We went up the steps to the chancel, where stood a shifting crowd of rich-appareled ecclesiastics. A guard of splendidly uniformed soldiers formed at the chancel rail, and I noticed how the altar lights flashed from their helmets. I would certainly have remained, as inconspicuous as possible, among the many in the broad space inside the chancel rail, especially as here the friendly officer had to leave me, but one of the dignitaries motioned me forward, and there was nothing to do but step to the rail of the high altar and kneel with ten or a dozen whose privilege it was to be there. I think, looking back on it, that there was intent in having a close-at-hand spectator who was not of their faith; I had been in Naples for several months and had often gone about in the ancient quarters, and not improbably I was known as a stranger who was interested in the city, and who would, therefore, look impartially at the evidence of a miracle. In the first place, I was fortunate in chancing upon an officer of real authority, and he quite likely made some sign, in regard to me, to the churchman who invited me to the very front.
Now, with a quiet shuffling, the people moved forward from the side aisles-there were no chairs in the cathedral-and filled the central nave, and the doors were opened and many came crowding in from the street.
The blood of the saint was in a finely wrought receptacle that in size and shape was not unlike a rolling pin, except that it was three-sided. It was a case of what appeared to be silver, ending in two rod-like silver handles, and it had three faces of heavy glass or, what I supposed the material really to be, rock crystal. Through this crystal could be seen two vials, one about four times as large as the other, and each about one-third full of a dry and sticky-looking mass.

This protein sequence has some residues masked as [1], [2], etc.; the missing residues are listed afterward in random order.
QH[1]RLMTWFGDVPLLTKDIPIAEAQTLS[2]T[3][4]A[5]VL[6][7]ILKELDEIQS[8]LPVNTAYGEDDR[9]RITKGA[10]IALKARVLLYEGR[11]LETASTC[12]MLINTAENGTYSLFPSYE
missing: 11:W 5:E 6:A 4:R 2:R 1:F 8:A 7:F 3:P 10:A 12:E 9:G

An old, old canon, robed in red and white, took the silver receptacle in a loving reverence of clasp. He held it up, and the priests and prelates knelt and watched, with upturned faces, and the immense audience sank upon their knees. The front rows showed faces eager, anxious, strained; behind them were faces dimly seen, and still farther behind there was nothing but a blackness of outline, vaguely marking massed humanity, far back to the great doors and under the lofty aisles. And from this massed humanity there came a curious, mingled, whispering sound.
The ancient canon, always holding the silver holder in plain view, turned it constantly around and about, so that the blood was seen through one of the crystals faces after another.
The suspense swiftly became extreme. The very atmosphere became a-tingle with it. Anxiety was on the edge of becoming excitement.
But in precisely three minutes there came the change. The viscous contents of the vials were flowing! There was no doubt of it-the stiff and gummy substance had become liquid!
At once there came a subdued ecstatic outbreak; it was really a thrilling moment; the huge building was filled with a curious murmurous sound of mingled gasps and cries.